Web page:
Your Primary Editorial Voice(tm) is "on the road" for much of this week, and our updates will be a little more sporadic than usual.
But, we did manage to put some "breaking news" up here before it happened on Monday, didn't we? And as usual, our physical exit from Ohio prompted a major change...sorry, Columbus, we should have warned you!
THE SPORTS HIT THE FM FAN: And as reported here Monday, Dispatch hot AC WBNS-FM/97.1 Columbus "Mix 97.1" faded into oblivion as scheduled at 4 PM on Monday.
Those who were listening to the FM side (or its streaming audio) told us that the "Mix" format went out without any live air personalities...as we'd mentioned, we're hearing the entire FM-side staff was let go earlier that morning.
OMW readers tell us a medley of Ohio State University Buckeyes-related music, fight songs, etc. led into the new "Sports Radio 97.1 The Fan" at 4 PM - a full simulcast of the long-running "1460 The Fan" on WBNS' AM side.
Given the station's Ohio State sports contract, you could say the new two-headed "Fan" is "Powered by the Buckeyes"...an obsession in Ohio's capital city like no other.
Speaking of "power", and for that matter, former Buckeyes, "The Fan's" afternoon drive team members - including Chris Spielman and Kirk Herbstreit - gushed about the wide availability of the station on its new FM signal, and looked forward to the end of complaints from areas even relatively close to Columbus which are cut off from the tightly directional 1460 AM night pattern.
Not gushing at all were fans of the music format blown off the FM dial in the latest move of an AM sports station to a big FM signal.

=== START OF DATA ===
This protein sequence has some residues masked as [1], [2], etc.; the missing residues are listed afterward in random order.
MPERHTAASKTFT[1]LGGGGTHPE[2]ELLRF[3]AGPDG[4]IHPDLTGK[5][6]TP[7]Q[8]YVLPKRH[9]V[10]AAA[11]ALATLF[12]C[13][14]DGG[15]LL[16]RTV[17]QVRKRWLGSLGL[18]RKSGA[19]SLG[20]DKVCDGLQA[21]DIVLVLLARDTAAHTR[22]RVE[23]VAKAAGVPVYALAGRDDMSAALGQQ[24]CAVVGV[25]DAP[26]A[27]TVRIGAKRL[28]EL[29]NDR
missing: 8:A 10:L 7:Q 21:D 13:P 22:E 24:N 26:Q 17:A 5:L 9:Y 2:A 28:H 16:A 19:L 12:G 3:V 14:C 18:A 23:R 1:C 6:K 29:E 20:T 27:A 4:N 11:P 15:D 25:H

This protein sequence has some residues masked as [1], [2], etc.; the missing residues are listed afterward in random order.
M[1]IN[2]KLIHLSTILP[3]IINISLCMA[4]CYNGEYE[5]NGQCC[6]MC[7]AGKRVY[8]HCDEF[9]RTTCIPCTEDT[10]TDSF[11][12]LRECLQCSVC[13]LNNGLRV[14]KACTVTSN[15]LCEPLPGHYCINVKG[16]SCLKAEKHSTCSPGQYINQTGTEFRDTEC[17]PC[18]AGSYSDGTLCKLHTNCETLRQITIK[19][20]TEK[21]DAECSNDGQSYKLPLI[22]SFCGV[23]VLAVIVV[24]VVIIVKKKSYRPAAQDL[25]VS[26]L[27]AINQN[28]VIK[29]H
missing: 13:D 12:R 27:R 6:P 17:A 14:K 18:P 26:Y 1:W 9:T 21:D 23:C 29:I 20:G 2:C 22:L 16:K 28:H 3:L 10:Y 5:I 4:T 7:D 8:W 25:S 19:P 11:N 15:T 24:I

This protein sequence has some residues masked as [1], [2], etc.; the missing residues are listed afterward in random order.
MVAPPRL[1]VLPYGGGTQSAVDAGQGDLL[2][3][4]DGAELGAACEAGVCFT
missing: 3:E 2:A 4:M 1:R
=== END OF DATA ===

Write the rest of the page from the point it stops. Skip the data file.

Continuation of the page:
Station officials issued a statement on the former "Mix 97.1" website:
Anytime there is a dramatic change in direction for a business, there will be those that are happy, and those that are disappointed. We do not make changes of this magnitude without weighing both sides of the equation.
In the end, making this format change to Mix 97.1 was about providing central Ohio with what central Ohio has continued to ask for, a "sports" radio station on the FM dial. We realize there will be disappointed music listeners, as well as many very happy sports fans that are finally getting what they want.
The site even contains a helpful feedback dialog - just in case you're a former "Mix" listener who wants to try to spit into the wind and return the old format.
With the primary branding now on the FM side for WBNS' "Fan" format, we're among those wondering if 1460 will go off in a different direction. Right now, we have no indication that will happen.
Sports radio on FM has become a Big Deal in the past few months. CBS Radio started the latest fire by flipping another 97.1 FM, Detroit's FM talker WKRK, to sports as WXYT "97.1 The Ticket", a move from its old 1270 AM home (which like 1460 now with its new 97.1 home, still simulcasts its FM side today).
That station has been so successful on FM that Clear Channel's recent "restructuring" restructured a long time sports format competitor, WDFN/1130, right out of the local sports talk radio business.
CBS Radio quickly followed by flipping another FM talker to sports in Baltimore (WJZ-FM), then one in Dallas (KRLD-FM). The troubled broadcasting giant reportedly acted quickly after seeing positive PPM (Portable People Meter) returns out of Detroit's FM "Ticket".
Long-time readers know that we've been watching traditional AM spoken word formats (news/talk/sports) and their success on FM.
Just down the Ohio and Pennsylvania Turnpikes from OMW World Headquarters, Clear Channel has reaped quite a reward pairing a popular conservative talk local morning show with a fairly traditional Clear Channel AM talk lineup on Pittsburgh's WPGB/104.7, taking a lot of wind out of the sails of CBS Radio's legendary talk KDKA/1020...particularly in younger still-talk-friendly demos.
And the march continues.
Meanwhile, we don't know if it was prompted by "The Fan"'s move to FM, but Clear Channel flipped talk WYTS/1230 to sports on Monday afternoon, featuring the Fox Sports Radio lineup - and presumably, Premiere mainstay Jim Rome sticks around to anchor the new sports format.